Pacbio and third generation sequencing
With third generation sequencing, sequencing a genome has become a cheaper, faster and more sophisticated process.
2010s: Third generation sequencing
Since Human Genome Project, the cost of sequencing genomes has decreased more than a thousand-fold.
Since the Human Genome Project the development of newer and better DNA sequencing technologies has led to the cost of sequencing genomes decreasing more than a thousand-fold. No sooner had next-generation sequencing reached the market than a third generation of sequencing was being developed.
SMRT enables scientists to effectively ‘eavesdrop’ on DNA polymerase.
One of these new technologies was developed by Pacific Biosciences (PacBio) and is called Single-Molecule Sequencing in Real Time (SMRT). This system involves a single-stranded molecule of DNA which attaches to a DNA polymerase enzyme. The DNA is sequenced as the DNA polymerase adds complementary fluorescently-labelled bases to the DNA strand. As each labelled base is added, the fluorescent colour of the base is recorded before the fluorescent label is cut off. The next base in the DNA chain can then be added and recorded.
SMRT is very efficient which means that fewer expensive chemicals have to be used. It is also incredibly sensitive, enabling scientists to effectively ‘eavesdrop’ on DNA polymerase and observe it making a strand of DNA.
The advantages of SMRT technologies
SMRT can generate very long reads of sequence of 10-30 kilobases long.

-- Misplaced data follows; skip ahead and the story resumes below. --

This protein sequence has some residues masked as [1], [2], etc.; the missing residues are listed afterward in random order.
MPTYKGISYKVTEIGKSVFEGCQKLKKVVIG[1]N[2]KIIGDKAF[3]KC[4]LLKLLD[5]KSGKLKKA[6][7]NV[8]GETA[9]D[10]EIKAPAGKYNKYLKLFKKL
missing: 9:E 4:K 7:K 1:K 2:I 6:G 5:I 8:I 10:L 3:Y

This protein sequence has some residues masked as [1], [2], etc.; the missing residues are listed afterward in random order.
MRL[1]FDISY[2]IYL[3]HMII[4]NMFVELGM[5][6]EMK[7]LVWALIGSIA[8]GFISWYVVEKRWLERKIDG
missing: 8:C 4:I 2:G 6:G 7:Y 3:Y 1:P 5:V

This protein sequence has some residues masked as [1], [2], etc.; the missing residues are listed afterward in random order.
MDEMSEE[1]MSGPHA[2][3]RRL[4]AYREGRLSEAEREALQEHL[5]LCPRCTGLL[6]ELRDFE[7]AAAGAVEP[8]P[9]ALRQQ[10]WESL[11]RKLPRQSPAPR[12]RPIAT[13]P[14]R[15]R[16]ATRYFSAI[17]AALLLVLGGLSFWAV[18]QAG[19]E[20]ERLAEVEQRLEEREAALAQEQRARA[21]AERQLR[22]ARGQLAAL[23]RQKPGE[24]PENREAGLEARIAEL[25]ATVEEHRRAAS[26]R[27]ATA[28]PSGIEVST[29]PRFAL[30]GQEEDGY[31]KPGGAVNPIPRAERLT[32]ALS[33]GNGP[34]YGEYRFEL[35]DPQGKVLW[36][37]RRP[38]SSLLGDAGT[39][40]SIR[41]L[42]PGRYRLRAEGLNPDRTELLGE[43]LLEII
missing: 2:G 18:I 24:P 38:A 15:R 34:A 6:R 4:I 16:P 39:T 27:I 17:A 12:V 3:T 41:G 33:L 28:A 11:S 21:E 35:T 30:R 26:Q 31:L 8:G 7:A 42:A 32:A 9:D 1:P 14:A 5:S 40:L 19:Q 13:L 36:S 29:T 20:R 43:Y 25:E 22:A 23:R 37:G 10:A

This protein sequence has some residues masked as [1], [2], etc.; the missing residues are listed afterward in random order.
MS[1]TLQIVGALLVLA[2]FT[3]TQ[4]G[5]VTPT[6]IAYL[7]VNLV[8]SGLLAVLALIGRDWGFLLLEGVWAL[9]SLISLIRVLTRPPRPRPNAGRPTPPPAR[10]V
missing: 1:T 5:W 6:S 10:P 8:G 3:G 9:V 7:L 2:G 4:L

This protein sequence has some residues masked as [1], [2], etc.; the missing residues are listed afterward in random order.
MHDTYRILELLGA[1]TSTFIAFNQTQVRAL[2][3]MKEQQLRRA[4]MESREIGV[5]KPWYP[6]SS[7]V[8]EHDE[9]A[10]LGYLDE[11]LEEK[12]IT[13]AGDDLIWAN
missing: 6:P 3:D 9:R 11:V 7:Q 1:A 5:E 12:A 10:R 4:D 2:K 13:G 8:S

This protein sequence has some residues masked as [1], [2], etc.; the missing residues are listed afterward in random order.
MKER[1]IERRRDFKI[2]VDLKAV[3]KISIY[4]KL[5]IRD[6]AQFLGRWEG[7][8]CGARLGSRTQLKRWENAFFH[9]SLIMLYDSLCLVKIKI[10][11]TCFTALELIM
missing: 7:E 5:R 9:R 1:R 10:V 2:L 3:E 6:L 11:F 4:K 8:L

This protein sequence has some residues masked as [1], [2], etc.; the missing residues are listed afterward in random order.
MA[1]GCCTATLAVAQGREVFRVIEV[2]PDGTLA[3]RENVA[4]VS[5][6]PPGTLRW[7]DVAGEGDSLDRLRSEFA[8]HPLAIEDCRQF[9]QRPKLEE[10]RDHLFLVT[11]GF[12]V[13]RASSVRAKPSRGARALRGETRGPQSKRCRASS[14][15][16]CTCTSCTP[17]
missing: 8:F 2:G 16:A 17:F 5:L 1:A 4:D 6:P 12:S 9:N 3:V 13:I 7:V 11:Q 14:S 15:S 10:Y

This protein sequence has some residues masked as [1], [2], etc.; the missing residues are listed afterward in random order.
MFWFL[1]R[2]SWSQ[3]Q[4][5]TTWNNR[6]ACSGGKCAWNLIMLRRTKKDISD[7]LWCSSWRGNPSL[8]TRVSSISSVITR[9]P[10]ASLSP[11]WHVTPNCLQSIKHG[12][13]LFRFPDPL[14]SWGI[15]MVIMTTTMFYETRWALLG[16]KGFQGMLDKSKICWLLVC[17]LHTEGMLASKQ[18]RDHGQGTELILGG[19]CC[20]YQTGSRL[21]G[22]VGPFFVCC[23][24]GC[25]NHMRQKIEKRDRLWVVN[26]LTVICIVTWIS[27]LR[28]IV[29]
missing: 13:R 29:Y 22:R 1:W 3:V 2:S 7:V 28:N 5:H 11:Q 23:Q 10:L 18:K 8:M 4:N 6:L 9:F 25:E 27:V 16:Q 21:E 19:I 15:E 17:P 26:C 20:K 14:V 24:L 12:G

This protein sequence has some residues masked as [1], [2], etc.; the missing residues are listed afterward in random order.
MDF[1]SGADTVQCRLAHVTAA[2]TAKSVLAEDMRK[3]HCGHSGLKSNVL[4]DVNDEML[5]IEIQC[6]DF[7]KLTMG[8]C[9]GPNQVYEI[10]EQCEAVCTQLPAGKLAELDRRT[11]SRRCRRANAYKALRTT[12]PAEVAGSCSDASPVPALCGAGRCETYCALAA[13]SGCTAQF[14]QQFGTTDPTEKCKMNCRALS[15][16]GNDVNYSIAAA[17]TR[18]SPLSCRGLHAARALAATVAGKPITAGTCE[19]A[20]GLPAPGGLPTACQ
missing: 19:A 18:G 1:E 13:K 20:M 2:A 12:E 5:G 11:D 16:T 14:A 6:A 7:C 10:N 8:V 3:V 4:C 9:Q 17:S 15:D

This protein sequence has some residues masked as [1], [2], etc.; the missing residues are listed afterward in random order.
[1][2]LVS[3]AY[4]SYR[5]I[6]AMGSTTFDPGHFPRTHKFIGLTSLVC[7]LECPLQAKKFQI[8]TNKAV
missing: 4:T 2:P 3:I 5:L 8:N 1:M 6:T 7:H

SMRT can generate very long reads of sequence (10-30 kilobases long) from single molecules of DNA, very quickly. Producing long reads is very important because it is easier to assemble genomes from longer fragments of DNA. It also means that complete genome sequences can be obtained without the need for the expensive and time-consuming gap closing methods that other technologies require. With the introduction of such sensitive and relatively cheap sequencing methods scientists can re-sequence genomes that have already been sequenced to achieve a higher level of accuracy. For example, using SMRT, Escherichia coli has now been sequenced to an accuracy of 99.9999 per cent!
With third generation sequencing scientists can now begin to re-sequence genomes to achieve a higher level of accuracy.
SMRT technology also makes it much easier to sequence species that have never been sequenced before – known as de novo sequencing.
A mere decade on from the Human Genome Project - and DNA is now being sequenced far more quickly and efficiently than the early pioneers could possibly have imagined.
This page was last updated on 2021-12-14